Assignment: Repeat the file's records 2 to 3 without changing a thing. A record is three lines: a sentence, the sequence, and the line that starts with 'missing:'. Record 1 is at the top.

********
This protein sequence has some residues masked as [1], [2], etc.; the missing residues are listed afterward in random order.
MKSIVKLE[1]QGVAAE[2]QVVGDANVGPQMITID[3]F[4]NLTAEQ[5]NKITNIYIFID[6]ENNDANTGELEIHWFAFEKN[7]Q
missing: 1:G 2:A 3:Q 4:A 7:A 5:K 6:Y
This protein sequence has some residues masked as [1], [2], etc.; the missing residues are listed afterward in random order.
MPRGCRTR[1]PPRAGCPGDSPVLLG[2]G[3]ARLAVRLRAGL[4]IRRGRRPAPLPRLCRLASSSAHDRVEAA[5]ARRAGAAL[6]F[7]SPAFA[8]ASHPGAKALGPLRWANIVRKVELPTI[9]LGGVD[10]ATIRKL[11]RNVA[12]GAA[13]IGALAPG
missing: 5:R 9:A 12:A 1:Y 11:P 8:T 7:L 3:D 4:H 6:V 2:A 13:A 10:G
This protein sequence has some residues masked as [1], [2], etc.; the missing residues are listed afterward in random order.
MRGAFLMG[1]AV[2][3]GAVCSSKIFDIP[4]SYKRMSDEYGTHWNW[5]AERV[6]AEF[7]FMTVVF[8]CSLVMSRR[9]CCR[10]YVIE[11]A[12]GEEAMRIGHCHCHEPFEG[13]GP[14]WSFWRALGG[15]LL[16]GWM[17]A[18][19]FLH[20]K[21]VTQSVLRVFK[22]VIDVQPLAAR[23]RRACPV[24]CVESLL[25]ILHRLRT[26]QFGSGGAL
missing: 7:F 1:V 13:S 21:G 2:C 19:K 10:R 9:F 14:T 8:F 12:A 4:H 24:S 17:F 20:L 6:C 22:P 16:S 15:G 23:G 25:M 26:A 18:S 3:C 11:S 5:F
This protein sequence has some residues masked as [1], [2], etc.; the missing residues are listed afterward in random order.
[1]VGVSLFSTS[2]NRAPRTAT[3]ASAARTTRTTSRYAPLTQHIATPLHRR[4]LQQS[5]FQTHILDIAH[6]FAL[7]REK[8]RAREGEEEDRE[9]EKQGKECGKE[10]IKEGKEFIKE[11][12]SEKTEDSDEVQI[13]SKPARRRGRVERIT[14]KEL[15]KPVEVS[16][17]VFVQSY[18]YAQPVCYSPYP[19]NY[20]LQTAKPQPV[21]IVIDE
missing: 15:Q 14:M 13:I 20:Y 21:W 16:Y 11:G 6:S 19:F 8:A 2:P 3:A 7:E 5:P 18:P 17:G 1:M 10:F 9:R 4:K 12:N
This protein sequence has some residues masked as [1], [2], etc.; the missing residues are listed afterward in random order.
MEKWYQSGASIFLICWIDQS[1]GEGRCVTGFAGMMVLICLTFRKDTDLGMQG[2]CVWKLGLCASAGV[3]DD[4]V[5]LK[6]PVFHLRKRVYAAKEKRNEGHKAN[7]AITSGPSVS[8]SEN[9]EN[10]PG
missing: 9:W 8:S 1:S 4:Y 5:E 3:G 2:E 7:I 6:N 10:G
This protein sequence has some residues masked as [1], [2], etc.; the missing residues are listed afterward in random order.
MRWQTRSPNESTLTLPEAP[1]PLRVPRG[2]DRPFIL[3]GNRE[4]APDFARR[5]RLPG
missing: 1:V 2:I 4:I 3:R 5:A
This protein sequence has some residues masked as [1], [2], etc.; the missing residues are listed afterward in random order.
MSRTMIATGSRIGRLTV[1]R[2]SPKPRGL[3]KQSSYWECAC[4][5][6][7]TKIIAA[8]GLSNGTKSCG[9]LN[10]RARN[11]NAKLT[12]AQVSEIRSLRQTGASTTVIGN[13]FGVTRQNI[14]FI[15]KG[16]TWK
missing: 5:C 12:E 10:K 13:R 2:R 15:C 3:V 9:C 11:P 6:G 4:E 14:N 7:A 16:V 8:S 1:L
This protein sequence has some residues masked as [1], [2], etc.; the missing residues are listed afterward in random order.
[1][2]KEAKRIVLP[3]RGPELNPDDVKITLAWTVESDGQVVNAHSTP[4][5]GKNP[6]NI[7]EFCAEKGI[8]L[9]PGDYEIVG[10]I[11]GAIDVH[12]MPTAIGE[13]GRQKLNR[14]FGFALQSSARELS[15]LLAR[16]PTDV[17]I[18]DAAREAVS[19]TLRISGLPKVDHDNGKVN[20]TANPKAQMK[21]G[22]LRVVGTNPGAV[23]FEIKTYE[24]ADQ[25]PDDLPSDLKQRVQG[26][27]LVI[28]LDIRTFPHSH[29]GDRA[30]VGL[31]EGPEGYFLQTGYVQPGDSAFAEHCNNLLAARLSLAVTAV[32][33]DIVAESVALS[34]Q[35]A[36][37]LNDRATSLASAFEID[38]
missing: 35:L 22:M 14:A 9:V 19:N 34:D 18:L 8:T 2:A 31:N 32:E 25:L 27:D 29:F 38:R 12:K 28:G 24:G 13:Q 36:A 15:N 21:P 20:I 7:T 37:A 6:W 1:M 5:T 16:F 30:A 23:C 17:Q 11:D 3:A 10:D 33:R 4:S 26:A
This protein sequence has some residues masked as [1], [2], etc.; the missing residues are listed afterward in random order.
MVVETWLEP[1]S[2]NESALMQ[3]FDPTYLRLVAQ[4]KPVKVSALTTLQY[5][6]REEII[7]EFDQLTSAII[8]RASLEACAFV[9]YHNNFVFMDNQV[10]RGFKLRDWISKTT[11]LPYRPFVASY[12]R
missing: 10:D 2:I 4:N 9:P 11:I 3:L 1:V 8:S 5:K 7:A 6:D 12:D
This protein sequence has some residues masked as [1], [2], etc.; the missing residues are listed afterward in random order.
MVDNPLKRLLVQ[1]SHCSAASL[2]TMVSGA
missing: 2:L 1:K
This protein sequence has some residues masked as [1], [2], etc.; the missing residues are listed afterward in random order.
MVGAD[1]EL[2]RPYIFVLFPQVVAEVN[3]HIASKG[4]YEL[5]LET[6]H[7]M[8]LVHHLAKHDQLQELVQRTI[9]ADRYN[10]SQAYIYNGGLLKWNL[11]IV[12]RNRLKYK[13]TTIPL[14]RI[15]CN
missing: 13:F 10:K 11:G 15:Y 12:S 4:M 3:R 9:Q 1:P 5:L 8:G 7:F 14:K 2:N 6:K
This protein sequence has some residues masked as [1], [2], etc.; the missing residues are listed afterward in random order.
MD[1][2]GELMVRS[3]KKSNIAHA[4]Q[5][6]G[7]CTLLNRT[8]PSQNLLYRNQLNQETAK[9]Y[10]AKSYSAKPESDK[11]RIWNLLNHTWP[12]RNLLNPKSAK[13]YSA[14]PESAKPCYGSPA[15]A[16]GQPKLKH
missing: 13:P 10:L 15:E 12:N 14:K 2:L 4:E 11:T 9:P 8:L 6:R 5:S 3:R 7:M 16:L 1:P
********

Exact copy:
This protein sequence has some residues masked as [1], [2], etc.; the missing residues are listed afterward in random order.
MPRGCRTR[1]PPRAGCPGDSPVLLG[2]G[3]ARLAVRLRAGL[4]IRRGRRPAPLPRLCRLASSSAHDRVEAA[5]ARRAGAAL[6]F[7]SPAFA[8]ASHPGAKALGPLRWANIVRKVELPTI[9]LGGVD[10]ATIRKL[11]RNVA[12]GAA[13]IGALAPG
missing: 5:R 9:A 12:A 1:Y 11:P 8:T 7:L 3:D 4:H 6:V 2:A 13:A 10:G
This protein sequence has some residues masked as [1], [2], etc.; the missing residues are listed afterward in random order.
MRGAFLMG[1]AV[2][3]GAVCSSKIFDIP[4]SYKRMSDEYGTHWNW[5]AERV[6]AEF[7]FMTVVF[8]CSLVMSRR[9]CCR[10]YVIE[11]A[12]GEEAMRIGHCHCHEPFEG[13]GP[14]WSFWRALGG[15]LL[16]GWM[17]A[18][19]FLH[20]K[21]VTQSVLRVFK[22]VIDVQPLAAR[23]RRACPV[24]CVESLL[25]ILHRLRT[26]QFGSGGAL
missing: 7:F 1:V 13:S 21:G 2:C 19:K 10:R 9:F 14:T 8:F 12:A 4:H 24:S 17:F 20:L 6:C 22:P 16:S 15:G 23:G 25:M 26:A 18:S 3:C 11:S 5:F